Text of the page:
Perhaps the most defining characteristic of a diamond is its cut. It has the greatest overall influence on a diamond’s beauty and determines how much sparkle we see. We often make the mistake of thinking that a diamond’s cut is its shape (round, emerald, etc.), but it actually relates to how well the stone reacts to light.
Well-proportioned and carefully angled, ideal cut diamonds are of the highest quality. When light enters the diamond, it is reflected directly through the top of the diamond and travels to the observer’s eye. Diamonds that are cut too shallow, allow light to escape from the bottom instead of reflecting off the top. This diminishes brilliance and leads diamonds to appear dull. Similarly, deep cut diamonds poorly reflect light and yield a dull, muted appearance.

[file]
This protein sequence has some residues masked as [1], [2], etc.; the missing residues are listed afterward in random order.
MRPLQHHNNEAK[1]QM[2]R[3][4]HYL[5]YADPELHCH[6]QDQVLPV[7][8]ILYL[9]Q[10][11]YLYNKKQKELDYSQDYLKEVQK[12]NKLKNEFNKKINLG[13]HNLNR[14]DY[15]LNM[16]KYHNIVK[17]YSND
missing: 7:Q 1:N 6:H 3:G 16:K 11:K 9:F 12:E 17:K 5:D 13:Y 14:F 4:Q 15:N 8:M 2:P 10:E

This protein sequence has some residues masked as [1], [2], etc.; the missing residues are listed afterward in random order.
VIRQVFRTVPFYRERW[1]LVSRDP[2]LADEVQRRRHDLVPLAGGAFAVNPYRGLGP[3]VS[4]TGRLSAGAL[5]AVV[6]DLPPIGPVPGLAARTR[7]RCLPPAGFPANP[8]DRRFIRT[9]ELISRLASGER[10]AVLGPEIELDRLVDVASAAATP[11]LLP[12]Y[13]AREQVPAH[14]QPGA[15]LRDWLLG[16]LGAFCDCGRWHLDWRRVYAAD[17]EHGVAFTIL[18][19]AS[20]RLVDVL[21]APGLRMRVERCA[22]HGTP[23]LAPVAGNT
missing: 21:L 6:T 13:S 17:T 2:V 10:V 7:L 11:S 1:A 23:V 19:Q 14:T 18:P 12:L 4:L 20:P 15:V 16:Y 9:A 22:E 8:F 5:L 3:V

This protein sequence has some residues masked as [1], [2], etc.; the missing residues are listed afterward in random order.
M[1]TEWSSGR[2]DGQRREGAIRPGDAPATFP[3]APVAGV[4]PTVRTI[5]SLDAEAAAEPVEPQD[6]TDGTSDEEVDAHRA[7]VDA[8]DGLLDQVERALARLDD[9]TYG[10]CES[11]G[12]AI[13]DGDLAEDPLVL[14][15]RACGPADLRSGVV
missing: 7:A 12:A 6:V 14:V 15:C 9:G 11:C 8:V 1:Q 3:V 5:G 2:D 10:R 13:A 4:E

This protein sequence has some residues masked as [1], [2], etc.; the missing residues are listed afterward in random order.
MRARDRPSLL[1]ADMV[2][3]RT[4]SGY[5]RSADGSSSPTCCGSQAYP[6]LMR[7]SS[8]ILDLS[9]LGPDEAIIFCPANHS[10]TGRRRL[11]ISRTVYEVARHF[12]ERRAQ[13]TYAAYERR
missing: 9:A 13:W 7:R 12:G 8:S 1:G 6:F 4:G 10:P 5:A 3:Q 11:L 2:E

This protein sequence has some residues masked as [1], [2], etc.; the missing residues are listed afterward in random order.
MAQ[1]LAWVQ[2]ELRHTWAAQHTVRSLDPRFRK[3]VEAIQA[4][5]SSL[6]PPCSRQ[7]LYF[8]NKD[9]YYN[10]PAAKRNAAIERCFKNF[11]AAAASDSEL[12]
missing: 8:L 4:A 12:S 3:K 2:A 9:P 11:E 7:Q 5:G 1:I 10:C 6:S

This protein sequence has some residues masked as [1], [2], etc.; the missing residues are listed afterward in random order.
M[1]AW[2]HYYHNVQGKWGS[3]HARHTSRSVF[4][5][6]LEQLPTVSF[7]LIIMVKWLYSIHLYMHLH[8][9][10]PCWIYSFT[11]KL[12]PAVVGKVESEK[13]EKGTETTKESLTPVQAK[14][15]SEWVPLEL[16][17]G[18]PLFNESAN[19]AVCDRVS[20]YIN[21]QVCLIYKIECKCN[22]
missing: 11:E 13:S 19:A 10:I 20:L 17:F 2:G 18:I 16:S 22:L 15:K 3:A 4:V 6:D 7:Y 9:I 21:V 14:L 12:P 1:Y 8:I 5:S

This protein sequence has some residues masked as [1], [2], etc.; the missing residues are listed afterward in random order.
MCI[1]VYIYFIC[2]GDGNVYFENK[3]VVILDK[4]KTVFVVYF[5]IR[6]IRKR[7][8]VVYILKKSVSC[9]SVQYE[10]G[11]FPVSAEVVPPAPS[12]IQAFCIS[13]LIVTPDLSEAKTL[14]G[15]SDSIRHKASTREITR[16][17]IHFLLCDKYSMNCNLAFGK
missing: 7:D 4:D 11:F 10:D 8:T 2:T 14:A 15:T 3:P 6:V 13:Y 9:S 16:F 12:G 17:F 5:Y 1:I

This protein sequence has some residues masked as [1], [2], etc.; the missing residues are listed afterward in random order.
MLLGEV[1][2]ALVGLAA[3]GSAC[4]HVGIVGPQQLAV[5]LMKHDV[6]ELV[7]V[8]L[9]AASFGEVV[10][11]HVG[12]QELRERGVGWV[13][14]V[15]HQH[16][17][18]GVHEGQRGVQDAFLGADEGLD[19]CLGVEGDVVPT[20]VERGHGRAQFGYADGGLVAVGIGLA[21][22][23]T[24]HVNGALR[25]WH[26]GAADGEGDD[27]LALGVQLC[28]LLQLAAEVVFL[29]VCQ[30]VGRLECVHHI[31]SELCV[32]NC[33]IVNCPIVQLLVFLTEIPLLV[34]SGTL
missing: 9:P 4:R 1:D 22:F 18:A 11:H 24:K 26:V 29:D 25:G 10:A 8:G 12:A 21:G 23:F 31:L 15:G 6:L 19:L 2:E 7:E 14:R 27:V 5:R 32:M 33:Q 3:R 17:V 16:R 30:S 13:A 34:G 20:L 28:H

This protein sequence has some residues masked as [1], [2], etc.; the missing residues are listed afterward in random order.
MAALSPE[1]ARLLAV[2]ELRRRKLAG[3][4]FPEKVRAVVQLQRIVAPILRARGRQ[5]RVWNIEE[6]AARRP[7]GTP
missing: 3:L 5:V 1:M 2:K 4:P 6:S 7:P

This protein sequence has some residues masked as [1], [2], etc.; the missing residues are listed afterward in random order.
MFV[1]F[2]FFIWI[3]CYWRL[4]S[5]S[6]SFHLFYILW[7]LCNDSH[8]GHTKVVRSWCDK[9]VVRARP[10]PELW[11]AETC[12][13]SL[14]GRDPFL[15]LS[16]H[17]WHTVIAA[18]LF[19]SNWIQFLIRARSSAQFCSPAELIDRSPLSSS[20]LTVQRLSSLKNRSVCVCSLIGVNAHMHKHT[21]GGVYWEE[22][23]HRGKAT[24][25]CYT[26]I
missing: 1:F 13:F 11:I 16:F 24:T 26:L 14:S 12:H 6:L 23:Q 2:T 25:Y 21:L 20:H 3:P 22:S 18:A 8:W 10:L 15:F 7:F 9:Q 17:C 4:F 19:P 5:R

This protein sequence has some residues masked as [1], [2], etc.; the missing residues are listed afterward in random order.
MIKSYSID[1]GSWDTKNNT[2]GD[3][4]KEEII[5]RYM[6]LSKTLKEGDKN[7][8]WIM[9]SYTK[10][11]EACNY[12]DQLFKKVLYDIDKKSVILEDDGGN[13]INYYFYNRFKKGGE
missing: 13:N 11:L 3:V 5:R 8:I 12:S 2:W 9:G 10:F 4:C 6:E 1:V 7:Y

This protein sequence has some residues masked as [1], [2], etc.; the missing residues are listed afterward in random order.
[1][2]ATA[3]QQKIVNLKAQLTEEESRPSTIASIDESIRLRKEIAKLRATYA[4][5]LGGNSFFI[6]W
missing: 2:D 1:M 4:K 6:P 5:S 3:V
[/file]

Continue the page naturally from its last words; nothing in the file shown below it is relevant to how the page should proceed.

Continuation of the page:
The finest ideal cut diamonds exhibit what is known as a Hearts and Arrows pattern. This phenomenon is a result of perfect proportion and symmetry, leading the facet reflections to create overlapping, kaleidoscopic patterns. Eight symmetrical arrows can be seen though the top of the diamond and eight hearts when the diamond is viewed from the bottom up, creating the prized “cupid effect.” If you took the time to stack these diamonds up on top of each other, each one of the facets would line up with perfection.
Michael Barin uses ideal cut diamonds throughout his pieces because he believes that “the amount invested in a center stone should be framed in perfection.”